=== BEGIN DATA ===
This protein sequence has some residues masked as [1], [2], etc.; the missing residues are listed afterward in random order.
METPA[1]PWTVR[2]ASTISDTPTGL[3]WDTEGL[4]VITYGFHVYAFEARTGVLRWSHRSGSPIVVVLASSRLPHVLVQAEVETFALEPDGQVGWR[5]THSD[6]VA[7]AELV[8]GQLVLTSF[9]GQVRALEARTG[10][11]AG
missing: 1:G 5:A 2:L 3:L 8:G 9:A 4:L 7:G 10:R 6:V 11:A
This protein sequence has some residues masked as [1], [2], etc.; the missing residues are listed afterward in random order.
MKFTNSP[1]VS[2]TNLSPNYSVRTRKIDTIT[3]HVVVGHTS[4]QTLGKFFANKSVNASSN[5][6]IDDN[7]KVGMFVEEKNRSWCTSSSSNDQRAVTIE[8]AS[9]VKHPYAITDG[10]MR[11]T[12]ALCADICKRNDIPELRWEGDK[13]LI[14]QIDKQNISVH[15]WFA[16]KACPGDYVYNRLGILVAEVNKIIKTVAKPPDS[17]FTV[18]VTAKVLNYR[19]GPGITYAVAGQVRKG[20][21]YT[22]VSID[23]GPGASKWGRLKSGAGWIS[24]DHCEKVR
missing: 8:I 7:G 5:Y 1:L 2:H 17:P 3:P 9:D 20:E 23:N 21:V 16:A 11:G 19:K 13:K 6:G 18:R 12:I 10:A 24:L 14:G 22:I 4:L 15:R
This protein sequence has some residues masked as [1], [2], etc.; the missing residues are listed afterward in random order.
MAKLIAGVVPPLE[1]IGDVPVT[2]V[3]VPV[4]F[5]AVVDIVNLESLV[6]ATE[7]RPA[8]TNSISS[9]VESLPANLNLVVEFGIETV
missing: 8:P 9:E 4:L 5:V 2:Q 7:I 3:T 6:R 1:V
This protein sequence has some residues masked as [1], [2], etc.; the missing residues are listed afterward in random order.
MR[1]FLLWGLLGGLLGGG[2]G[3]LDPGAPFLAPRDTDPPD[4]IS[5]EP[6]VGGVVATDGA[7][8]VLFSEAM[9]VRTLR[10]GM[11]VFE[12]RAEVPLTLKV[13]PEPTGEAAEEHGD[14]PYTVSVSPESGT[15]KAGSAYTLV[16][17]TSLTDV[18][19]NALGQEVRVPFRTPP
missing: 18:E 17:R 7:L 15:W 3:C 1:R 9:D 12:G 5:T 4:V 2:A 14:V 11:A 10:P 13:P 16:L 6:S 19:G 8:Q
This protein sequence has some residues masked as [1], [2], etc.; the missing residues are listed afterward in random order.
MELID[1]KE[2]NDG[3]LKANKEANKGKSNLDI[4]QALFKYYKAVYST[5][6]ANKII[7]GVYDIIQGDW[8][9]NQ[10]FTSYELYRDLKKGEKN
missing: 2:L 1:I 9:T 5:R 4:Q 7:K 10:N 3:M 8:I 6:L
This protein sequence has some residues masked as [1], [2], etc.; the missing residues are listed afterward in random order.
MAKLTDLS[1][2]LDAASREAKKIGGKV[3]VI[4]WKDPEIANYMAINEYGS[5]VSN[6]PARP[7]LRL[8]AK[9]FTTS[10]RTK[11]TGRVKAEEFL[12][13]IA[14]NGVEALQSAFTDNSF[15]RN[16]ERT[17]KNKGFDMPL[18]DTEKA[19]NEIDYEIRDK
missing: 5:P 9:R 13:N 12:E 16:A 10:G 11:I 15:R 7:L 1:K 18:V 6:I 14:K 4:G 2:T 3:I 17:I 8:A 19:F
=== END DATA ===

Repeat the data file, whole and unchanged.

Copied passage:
This protein sequence has some residues masked as [1], [2], etc.; the missing residues are listed afterward in random order.
METPA[1]PWTVR[2]ASTISDTPTGL[3]WDTEGL[4]VITYGFHVYAFEARTGVLRWSHRSGSPIVVVLASSRLPHVLVQAEVETFALEPDGQVGWR[5]THSD[6]VA[7]AELV[8]GQLVLTSF[9]GQVRALEARTG[10][11]AG
missing: 1:G 5:A 2:L 3:L 8:G 9:A 4:L 7:G 10:R 6:V 11:A
This protein sequence has some residues masked as [1], [2], etc.; the missing residues are listed afterward in random order.
MKFTNSP[1]VS[2]TNLSPNYSVRTRKIDTIT[3]HVVVGHTS[4]QTLGKFFANKSVNASSN[5][6]IDDN[7]KVGMFVEEKNRSWCTSSSSNDQRAVTIE[8]AS[9]VKHPYAITDG[10]MR[11]T[12]ALCADICKRNDIPELRWEGDK[13]LI[14]QIDKQNISVH[15]WFA[16]KACPGDYVYNRLGILVAEVNKIIKTVAKPPDS[17]FTV[18]VTAKVLNYR[19]GPGITYAVAGQVRKG[20][21]YT[22]VSID[23]GPGASKWGRLKSGAGWIS[24]DHCEKVR
missing: 8:I 7:G 5:Y 1:L 2:H 17:P 3:P 9:D 20:E 23:N 21:V 16:A 11:G 19:K 13:K 6:G 18:R 12:I 10:A 24:L 14:G 22:I 4:L 15:R
This protein sequence has some residues masked as [1], [2], etc.; the missing residues are listed afterward in random order.
MAKLIAGVVPPLE[1]IGDVPVT[2]V[3]VPV[4]F[5]AVVDIVNLESLV[6]ATE[7]RPA[8]TNSISS[9]VESLPANLNLVVEFGIETV
missing: 8:P 9:E 4:L 5:V 2:Q 7:I 3:T 6:R 1:V
This protein sequence has some residues masked as [1], [2], etc.; the missing residues are listed afterward in random order.
MR[1]FLLWGLLGGLLGGG[2]G[3]LDPGAPFLAPRDTDPPD[4]IS[5]EP[6]VGGVVATDGA[7][8]VLFSEAM[9]VRTLR[10]GM[11]VFE[12]RAEVPLTLKV[13]PEPTGEAAEEHGD[14]PYTVSVSPESGT[15]KAGSAYTLV[16][17]TSLTDV[18][19]NALGQEVRVPFRTPP
missing: 18:E 17:R 7:L 15:W 3:C 1:R 9:D 12:G 5:T 4:V 2:A 14:V 11:A 10:P 13:P 16:L 6:S 19:G 8:Q
This protein sequence has some residues masked as [1], [2], etc.; the missing residues are listed afterward in random order.
MELID[1]KE[2]NDG[3]LKANKEANKGKSNLDI[4]QALFKYYKAVYST[5][6]ANKII[7]GVYDIIQGDW[8][9]NQ[10]FTSYELYRDLKKGEKN
missing: 2:L 1:I 9:T 5:R 4:Q 7:K 10:N 3:M 8:I 6:L
This protein sequence has some residues masked as [1], [2], etc.; the missing residues are listed afterward in random order.
MAKLTDLS[1][2]LDAASREAKKIGGKV[3]VI[4]WKDPEIANYMAINEYGS[5]VSN[6]PARP[7]LRL[8]AK[9]FTTS[10]RTK[11]TGRVKAEEFL[12][13]IA[14]NGVEALQSAFTDNSF[15]RN[16]ERT[17]KNKGFDMPL[18]DTEKA[19]NEIDYEIRDK
missing: 5:P 9:R 13:N 12:E 16:A 10:G 11:I 15:R 7:L 1:K 18:V 6:I 14:K 4:G 2:T 3:I 17:I 8:A 19:F